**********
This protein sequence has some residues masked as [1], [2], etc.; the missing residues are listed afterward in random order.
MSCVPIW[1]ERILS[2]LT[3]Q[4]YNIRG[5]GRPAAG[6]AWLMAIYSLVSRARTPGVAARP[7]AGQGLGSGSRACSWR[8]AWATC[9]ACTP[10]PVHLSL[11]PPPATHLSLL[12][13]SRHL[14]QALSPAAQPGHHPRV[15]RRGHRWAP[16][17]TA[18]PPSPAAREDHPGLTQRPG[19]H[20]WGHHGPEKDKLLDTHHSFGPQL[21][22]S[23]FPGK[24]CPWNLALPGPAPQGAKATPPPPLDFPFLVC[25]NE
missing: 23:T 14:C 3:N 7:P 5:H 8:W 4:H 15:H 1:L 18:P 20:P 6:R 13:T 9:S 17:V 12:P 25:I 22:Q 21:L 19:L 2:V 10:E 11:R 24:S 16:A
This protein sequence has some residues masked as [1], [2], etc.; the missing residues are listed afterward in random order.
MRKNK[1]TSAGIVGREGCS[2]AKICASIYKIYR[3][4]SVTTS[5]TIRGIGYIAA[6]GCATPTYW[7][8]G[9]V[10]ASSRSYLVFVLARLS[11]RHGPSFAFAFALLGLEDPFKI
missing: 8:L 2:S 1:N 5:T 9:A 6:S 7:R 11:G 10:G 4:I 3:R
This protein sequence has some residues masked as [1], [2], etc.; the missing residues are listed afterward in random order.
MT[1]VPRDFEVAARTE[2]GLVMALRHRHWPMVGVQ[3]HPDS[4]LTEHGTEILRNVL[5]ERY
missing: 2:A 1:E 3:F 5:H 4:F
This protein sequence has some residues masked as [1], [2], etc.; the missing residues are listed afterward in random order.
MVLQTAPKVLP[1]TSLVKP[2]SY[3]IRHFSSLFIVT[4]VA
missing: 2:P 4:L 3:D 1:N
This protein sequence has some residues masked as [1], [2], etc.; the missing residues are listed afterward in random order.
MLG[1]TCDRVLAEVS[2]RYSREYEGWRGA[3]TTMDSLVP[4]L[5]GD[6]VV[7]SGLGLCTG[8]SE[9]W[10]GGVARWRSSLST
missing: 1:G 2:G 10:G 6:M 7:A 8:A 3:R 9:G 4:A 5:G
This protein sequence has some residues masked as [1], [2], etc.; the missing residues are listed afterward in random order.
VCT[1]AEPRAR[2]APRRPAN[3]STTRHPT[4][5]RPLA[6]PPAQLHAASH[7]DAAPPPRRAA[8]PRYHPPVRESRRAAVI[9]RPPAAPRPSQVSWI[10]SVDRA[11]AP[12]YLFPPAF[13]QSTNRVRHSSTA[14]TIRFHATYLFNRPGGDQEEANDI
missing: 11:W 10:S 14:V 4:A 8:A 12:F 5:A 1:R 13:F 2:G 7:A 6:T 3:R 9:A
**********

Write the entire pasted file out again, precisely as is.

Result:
This protein sequence has some residues masked as [1], [2], etc.; the missing residues are listed afterward in random order.
MSCVPIW[1]ERILS[2]LT[3]Q[4]YNIRG[5]GRPAAG[6]AWLMAIYSLVSRARTPGVAARP[7]AGQGLGSGSRACSWR[8]AWATC[9]ACTP[10]PVHLSL[11]PPPATHLSLL[12][13]SRHL[14]QALSPAAQPGHHPRV[15]RRGHRWAP[16][17]TA[18]PPSPAAREDHPGLTQRPG[19]H[20]WGHHGPEKDKLLDTHHSFGPQL[21][22]S[23]FPGK[24]CPWNLALPGPAPQGAKATPPPPLDFPFLVC[25]NE
missing: 23:T 14:C 3:N 7:P 5:H 8:W 4:H 15:H 1:L 18:P 20:P 6:R 13:T 9:S 17:V 12:P 25:I 22:Q 21:L 19:L 2:V 10:E 11:R 24:S 16:A
This protein sequence has some residues masked as [1], [2], etc.; the missing residues are listed afterward in random order.
MRKNK[1]TSAGIVGREGCS[2]AKICASIYKIYR[3][4]SVTTS[5]TIRGIGYIAA[6]GCATPTYW[7][8]G[9]V[10]ASSRSYLVFVLARLS[11]RHGPSFAFAFALLGLEDPFKI
missing: 8:L 2:S 1:N 5:T 9:A 6:S 7:R 11:G 10:G 4:I 3:R
This protein sequence has some residues masked as [1], [2], etc.; the missing residues are listed afterward in random order.
MT[1]VPRDFEVAARTE[2]GLVMALRHRHWPMVGVQ[3]HPDS[4]LTEHGTEILRNVL[5]ERY
missing: 2:A 1:E 3:F 5:H 4:F
This protein sequence has some residues masked as [1], [2], etc.; the missing residues are listed afterward in random order.
MVLQTAPKVLP[1]TSLVKP[2]SY[3]IRHFSSLFIVT[4]VA
missing: 2:P 4:L 3:D 1:N
This protein sequence has some residues masked as [1], [2], etc.; the missing residues are listed afterward in random order.
MLG[1]TCDRVLAEVS[2]RYSREYEGWRGA[3]TTMDSLVP[4]L[5]GD[6]VV[7]SGLGLCTG[8]SE[9]W[10]GGVARWRSSLST
missing: 1:G 2:G 10:G 6:M 7:A 8:A 3:R 9:G 4:A 5:G
This protein sequence has some residues masked as [1], [2], etc.; the missing residues are listed afterward in random order.
VCT[1]AEPRAR[2]APRRPAN[3]STTRHPT[4][5]RPLA[6]PPAQLHAASH[7]DAAPPPRRAA[8]PRYHPPVRESRRAAVI[9]RPPAAPRPSQVSWI[10]SVDRA[11]AP[12]YLFPPAF[13]QSTNRVRHSSTA[14]TIRFHATYLFNRPGGDQEEANDI
missing: 11:W 10:S 14:V 4:A 8:A 12:F 5:A 1:R 13:F 2:G 7:A 6:T 3:R 9:A